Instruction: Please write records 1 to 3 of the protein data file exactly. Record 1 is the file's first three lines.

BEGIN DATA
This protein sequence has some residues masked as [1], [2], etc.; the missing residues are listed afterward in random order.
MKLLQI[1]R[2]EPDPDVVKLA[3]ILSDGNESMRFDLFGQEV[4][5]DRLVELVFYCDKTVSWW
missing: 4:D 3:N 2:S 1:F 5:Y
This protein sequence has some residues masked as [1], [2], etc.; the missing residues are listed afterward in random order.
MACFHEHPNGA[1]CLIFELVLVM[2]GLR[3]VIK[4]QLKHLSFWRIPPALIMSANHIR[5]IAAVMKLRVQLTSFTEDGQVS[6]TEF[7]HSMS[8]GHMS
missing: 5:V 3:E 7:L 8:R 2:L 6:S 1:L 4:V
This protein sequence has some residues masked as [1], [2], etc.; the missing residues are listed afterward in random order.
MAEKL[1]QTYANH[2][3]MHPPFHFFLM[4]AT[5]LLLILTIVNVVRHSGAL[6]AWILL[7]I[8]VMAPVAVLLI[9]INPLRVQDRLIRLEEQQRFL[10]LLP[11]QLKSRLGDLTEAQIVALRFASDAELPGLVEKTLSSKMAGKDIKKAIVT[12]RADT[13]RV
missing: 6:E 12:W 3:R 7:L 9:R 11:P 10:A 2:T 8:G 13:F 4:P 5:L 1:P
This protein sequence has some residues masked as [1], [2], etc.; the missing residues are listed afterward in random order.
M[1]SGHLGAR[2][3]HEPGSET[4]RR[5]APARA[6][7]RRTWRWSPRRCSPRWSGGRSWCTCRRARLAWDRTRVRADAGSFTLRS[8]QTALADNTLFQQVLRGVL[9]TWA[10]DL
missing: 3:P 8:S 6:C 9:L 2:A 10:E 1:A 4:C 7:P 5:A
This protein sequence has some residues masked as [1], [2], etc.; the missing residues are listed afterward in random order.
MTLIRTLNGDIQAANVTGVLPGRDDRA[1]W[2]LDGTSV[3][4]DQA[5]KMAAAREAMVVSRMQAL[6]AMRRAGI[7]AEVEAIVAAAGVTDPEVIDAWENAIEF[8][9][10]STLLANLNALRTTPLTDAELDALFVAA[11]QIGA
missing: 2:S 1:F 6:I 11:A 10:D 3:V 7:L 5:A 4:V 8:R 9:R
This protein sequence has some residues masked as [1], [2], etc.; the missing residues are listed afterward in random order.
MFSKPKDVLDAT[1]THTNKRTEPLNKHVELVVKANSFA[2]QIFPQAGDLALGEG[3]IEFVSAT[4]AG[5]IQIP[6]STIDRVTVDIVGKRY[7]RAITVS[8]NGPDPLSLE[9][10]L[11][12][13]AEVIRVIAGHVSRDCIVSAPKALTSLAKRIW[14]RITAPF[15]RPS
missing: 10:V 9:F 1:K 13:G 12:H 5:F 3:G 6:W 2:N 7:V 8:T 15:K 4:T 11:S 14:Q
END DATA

This protein sequence has some residues masked as [1], [2], etc.; the missing residues are listed afterward in random order.
MKLLQI[1]R[2]EPDPDVVKLA[3]ILSDGNESMRFDLFGQEV[4][5]DRLVELVFYCDKTVSWW
missing: 4:D 3:N 2:S 1:F 5:Y
This protein sequence has some residues masked as [1], [2], etc.; the missing residues are listed afterward in random order.
MACFHEHPNGA[1]CLIFELVLVM[2]GLR[3]VIK[4]QLKHLSFWRIPPALIMSANHIR[5]IAAVMKLRVQLTSFTEDGQVS[6]TEF[7]HSMS[8]GHMS
missing: 5:V 3:E 7:L 8:R 2:L 6:S 1:L 4:V
This protein sequence has some residues masked as [1], [2], etc.; the missing residues are listed afterward in random order.
MAEKL[1]QTYANH[2][3]MHPPFHFFLM[4]AT[5]LLLILTIVNVVRHSGAL[6]AWILL[7]I[8]VMAPVAVLLI[9]INPLRVQDRLIRLEEQQRFL[10]LLP[11]QLKSRLGDLTEAQIVALRFASDAELPGLVEKTLSSKMAGKDIKKAIVT[12]RADT[13]RV
missing: 6:E 12:W 3:R 7:L 9:R 11:P 10:A 2:T 8:G 13:F 4:P 5:L 1:P